Alive and Kicking
…Streams of subconsciousness at the end of a sizzling week…
Don’t ever say you feel like you’re dying unless you mean it… Sunday morning I endured the hardest race of my life. But I was alive and kicking throughout. It was a lifestyle choice. And though I might occasionally look for sympathy, I have absolutely no complaints.
I get my copies of Keith Moon’s Two Sides Of The Moon solo album deluxe double CD re-issue, with my sleeve notes upfront. They observe that Keith’s move to LA in 1974, upon which he recorded the album, was largely down to “his wife having left him.” That wife, the lovely Kim, died this week, in a car crash. The front sleeve shows Keith with Annette Walter-Lax (the teenage girlfriend with whom he tried to replace the then 27-year old Kim), in a chauffeur-driven car. Keith killed his driver with a car. Thousands of people die because of cars. We couldn’t live without them. The album is awful. No one in their right mind will buy a double CD of it, with alternate versions, unless they’re a masochist. I ran the Escarpment Trail. I must be a masochist. I look for humor. I find it in the credits. The roster of featured musicians starts with Blair Aaronson and end with Lorna Willard. Inbetween are listed more than fifty other names. FIFTY! As I note in my notes, “The result was the musical equivalent of the Titanic: even Keith’s disasters were epic.” Should we laugh? Or cry?
My mother is over to see her grandchildren, especially baby Noel who is currently funnier than Monty Python fronted by Ricky Gervais. “I don’t care about you,” my mother always says pointedly about such visits, looking right at me, her younger son. But I think that secretly she does. She insists on time to discuss her will and estate tax and the like. I, of course, try and put off such discussions. I’m convinced she’ll outlive me and my older brother, anyway. “Hey look mum, there’s a winery in Windham; why don’t we go there instead? I’m bound to ski into a tree or run off a cliff anyway. Or get in a car…” But my kids would never forgive me for that. And as her kid, duty calls. Saturday morning we discuss life’s only certainties. Death and taxes.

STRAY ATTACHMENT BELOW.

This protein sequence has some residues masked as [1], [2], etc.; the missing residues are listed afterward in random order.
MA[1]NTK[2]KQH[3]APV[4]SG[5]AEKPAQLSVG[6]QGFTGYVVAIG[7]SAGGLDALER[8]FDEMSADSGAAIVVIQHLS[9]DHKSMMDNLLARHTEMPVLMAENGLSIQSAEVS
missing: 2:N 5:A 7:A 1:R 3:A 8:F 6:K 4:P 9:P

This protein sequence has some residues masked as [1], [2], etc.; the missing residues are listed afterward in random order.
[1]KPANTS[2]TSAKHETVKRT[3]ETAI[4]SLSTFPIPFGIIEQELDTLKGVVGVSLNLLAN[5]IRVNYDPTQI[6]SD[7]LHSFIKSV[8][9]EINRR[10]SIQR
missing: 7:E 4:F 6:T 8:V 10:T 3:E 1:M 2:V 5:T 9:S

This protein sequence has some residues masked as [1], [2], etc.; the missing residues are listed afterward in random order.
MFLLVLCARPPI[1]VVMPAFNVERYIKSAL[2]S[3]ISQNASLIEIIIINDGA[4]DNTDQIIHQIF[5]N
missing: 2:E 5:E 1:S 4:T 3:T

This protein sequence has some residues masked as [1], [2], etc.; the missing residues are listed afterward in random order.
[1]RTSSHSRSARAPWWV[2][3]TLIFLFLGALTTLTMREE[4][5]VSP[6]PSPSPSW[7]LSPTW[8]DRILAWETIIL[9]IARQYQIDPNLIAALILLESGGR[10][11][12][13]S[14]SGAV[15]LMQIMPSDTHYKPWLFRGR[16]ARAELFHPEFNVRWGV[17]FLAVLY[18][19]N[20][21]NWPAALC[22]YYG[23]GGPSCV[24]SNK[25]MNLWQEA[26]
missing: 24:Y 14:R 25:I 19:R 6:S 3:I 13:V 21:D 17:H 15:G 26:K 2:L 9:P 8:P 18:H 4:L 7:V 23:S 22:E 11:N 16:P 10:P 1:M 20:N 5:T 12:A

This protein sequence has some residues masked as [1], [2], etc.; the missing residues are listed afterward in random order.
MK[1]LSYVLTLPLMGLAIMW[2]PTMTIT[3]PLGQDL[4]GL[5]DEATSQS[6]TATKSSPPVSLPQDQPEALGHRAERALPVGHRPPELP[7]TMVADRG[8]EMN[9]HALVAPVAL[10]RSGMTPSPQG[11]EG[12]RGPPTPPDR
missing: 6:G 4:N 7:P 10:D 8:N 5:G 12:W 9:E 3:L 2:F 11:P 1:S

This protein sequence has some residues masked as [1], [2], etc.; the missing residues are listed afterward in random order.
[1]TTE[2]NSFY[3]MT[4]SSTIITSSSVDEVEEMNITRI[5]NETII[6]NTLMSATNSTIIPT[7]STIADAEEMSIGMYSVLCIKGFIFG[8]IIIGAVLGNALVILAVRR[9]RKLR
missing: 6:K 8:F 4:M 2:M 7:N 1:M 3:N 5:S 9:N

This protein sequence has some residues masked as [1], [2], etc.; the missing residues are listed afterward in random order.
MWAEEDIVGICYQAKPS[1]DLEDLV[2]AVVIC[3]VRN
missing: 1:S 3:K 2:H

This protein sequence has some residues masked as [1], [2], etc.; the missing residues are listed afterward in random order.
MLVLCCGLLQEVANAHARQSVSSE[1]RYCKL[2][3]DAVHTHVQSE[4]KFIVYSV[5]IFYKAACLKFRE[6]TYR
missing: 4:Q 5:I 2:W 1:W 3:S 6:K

I spend the day after my mountain race almost completely sedentary. Not out of choice or necessity. No, I drive to Kingston, take the bus down to NYC, get in a car, go to a high school without air conditioning, and sit in an uncomfortable chair where I am interviewed by the BBC about R.E.M. It’s for an upcoming TV series, The Seven Stages of Rock. The moment the interview is over, the process is reversed: back in the car, back on the bus, back in my car to the house. I get home at 9pm, 12 hours after leaving. It’s a lot of travel for an hour’s discussion. But it’s worth it for the chance to hark back to R.E.M.’s golden days – and to listen again to the records that made them so. R.E.M., like The Who, reinvented their sound so continually you can afford to have a different favorite album depending on your mood. For me, this week, it’s Lifes Rich Pageant.